Wellington Town Board to reach out to Panhandle

About 100 residents attended the March 27 meeting of the Wellington Town Board to show support for Main Street Market, set to close on May 18.

“But 90 percent of the people who got up to speak admitted that they don’t shop there on a regular basis, just for picking up items occasionally,” said board member Jack Brinkhoff, who said he buys “100 percent” of his groceries at Main Street. “I had to tell them that they were partly responsible for the store’s demise.”

With three board members absent and Mayor Travis Vieria recusing himself because he is employed as assistant manager of Main Street, the board could not take any formal action. However, Brinkhoff said the members present agreed that the next step would be for the board to open discussions directly with Panhandle Coop in Scottsbluff, Neb., owners of the market.

“(Panhandle) have made it clear they are willing to listen,” Brinkhoff said. “And we’re willing to give it a shot, even if it means driving up to Nebraska. There are no guarantees, but we really don’t want to see the store go away.”

Panhandle President Bob Pile announced on Friday, March 23, that the coop could no longer afford to keep Wellington’s only grocery store open in the face of continuing financial losses.

One idea that Brinkhoff said the board is looking at very seriously is doing away with the town’s 3 percent sales tax on food. That would save Main Street about $100,000 per year, he said. Panhandle paid a total of $145,000 in sales taxes in 2011.

“Whether that would be enough of an incentive for them to stay, I don’t know, but it’s something we as a town could do,” Brinkhoff said, adding that he would not want to proceed with such a resolution until after receiving buy-in from Panhandle, since it would affect all food sales in town.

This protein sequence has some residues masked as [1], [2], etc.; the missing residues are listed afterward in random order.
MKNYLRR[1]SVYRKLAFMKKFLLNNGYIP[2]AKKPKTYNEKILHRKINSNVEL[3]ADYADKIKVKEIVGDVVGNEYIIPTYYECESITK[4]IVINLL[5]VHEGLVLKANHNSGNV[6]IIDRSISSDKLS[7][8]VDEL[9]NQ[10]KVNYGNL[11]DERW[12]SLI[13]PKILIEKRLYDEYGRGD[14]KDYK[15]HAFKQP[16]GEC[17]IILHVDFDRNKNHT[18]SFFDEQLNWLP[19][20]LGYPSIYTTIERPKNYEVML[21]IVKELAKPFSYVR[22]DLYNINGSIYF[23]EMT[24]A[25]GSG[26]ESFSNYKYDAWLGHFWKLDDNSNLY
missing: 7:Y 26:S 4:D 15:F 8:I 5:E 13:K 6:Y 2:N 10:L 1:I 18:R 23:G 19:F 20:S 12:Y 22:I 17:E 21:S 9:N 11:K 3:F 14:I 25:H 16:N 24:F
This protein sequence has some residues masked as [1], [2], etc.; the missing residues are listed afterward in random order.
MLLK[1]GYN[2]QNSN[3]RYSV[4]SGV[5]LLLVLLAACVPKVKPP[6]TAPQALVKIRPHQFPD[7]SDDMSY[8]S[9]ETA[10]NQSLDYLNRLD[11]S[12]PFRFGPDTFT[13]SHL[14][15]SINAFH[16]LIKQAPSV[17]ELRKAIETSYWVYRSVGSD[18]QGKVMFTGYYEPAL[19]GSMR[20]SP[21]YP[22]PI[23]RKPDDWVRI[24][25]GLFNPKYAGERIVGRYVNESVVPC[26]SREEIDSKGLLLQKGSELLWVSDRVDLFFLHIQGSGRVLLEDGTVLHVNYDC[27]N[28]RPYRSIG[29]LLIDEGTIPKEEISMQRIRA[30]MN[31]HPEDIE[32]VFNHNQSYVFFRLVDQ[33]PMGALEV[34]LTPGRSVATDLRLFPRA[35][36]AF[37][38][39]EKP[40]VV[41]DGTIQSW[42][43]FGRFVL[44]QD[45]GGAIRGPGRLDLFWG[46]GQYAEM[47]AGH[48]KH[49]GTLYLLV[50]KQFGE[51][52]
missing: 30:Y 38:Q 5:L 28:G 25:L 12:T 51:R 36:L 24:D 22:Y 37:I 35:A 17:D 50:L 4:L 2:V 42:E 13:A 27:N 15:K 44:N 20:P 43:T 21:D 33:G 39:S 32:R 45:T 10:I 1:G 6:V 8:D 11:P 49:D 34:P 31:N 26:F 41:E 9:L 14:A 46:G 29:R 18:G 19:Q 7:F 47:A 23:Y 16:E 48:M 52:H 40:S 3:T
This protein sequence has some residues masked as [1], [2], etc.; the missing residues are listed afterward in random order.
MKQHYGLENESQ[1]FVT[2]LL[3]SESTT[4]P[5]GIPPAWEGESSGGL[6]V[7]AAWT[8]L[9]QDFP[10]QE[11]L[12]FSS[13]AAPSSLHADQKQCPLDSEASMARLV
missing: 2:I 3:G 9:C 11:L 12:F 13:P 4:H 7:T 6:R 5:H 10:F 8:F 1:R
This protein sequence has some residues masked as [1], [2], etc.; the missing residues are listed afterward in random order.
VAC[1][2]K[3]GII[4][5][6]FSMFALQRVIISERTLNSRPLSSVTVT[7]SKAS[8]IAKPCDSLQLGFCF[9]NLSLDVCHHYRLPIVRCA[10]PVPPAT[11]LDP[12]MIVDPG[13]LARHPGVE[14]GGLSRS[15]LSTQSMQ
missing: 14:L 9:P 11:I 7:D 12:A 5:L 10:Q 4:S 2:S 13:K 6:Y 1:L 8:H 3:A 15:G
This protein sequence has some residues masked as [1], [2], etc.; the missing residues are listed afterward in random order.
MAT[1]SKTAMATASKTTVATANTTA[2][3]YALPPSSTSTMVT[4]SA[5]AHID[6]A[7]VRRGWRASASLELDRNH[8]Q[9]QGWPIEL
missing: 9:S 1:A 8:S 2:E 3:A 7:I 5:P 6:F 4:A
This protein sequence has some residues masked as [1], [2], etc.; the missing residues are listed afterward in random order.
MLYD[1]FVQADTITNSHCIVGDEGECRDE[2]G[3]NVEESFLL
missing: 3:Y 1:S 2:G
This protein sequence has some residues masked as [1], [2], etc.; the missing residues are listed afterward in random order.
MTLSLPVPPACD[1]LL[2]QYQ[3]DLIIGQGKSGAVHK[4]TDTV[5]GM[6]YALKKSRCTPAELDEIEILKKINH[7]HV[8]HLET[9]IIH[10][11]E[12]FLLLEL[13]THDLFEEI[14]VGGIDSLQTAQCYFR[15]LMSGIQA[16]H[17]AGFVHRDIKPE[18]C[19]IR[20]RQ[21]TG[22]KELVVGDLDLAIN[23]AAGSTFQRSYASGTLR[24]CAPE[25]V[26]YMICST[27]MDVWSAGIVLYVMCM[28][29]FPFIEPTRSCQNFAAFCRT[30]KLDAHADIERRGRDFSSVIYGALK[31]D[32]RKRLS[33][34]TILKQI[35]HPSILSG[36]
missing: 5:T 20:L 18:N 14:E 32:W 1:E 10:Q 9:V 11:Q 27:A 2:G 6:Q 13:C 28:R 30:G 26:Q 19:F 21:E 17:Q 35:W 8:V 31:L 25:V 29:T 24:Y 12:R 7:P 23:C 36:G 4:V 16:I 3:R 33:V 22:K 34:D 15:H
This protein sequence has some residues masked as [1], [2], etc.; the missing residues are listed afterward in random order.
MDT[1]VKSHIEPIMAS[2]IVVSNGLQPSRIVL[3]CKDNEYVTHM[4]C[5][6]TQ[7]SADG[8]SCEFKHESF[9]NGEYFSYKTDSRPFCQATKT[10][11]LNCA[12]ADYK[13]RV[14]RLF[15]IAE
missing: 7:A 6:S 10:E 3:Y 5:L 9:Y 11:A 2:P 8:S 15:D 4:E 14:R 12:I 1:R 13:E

Brinkhoff said it would be “an uphill battle” to convince another major grocer to locate in Wellington if Main Street Market closes because it couldn’t make enough money after being in business for five years.

He also said that, as a private citizen, he has asked the owner of the building at Sixth and Jefferson streets to put a fair market value on the Main Street space. Panhandle has two years left on the current lease.

“Someone in the audience at the board meeting indicated that he might be willing to buy the building and work with Panhandle on (reducing the cost of) the lease – if the price were right,” Brinkhoff said. “The town can’t get involved in that, obviously, but private individuals might be able to step up. We’ll have to see what happens.”

Support Northern Colorado Journalism

Show your support for North Forty News by helping us produce more content. It's a kind and simple gesture that will help us continue to bring more content to you.

BONUS - Donors get a link in their receipt to sign up for our once-per-week instant text messaging alert. Get your e-copy of North Forty News the moment it is released!

Click to Donate

1 Comment

  1. I sure hope they can figure something out. Besides losing the convenience of an in town store and all the people I have come to know over the last 5 years losing their jobs, I swear I could hear my land value dropping when the news came. Who will buy a house in Wellington now that you can’t even buy a carton of eggs here?

    I shop at two stores regularly: Sams and Main Street. I was in there weekly and was glad to support a local business. Some thoughts:
    1) Prices: They were higher at first, but came down to very reasonable levels. Still, I wonder if they could have just dropped the price of their soda pop, they could have gotten more people in. And more holiday shopping deals would help too.

    2) Brands: Many of the brands they carried were unfamiliar to me. I suspect they were mid-western companies. Still, I tried them out and grew to like them. However, at least half of the brands I started using were discontinued at some point. A bummer, but I kept shopping as I couldn’t get them anywhere else either.

    3) Advertising: Since most of the town has to get their mail from a box away from their home, I think many of their ad mailings came too late for customers to act on. How about something more timely to drive business? I think the east facing wall of the store would be a GREAT place for a digital sign displaying the latest and greatest deals. Kind of like the Walgreens signs, only bigger.

    In the end,I hope they can figure something out. I think business grew slowly, but it grew. And I think now with the threat of closure and maybe some changes in store, business could continue to grow. Main Street? Let us know more about those great sales, like the Daily Door Buster and the twice a year Meat Sales in a more timely manner. Give us another chance. The thought of losing our only store could be the boost you really needed.

Comments are closed.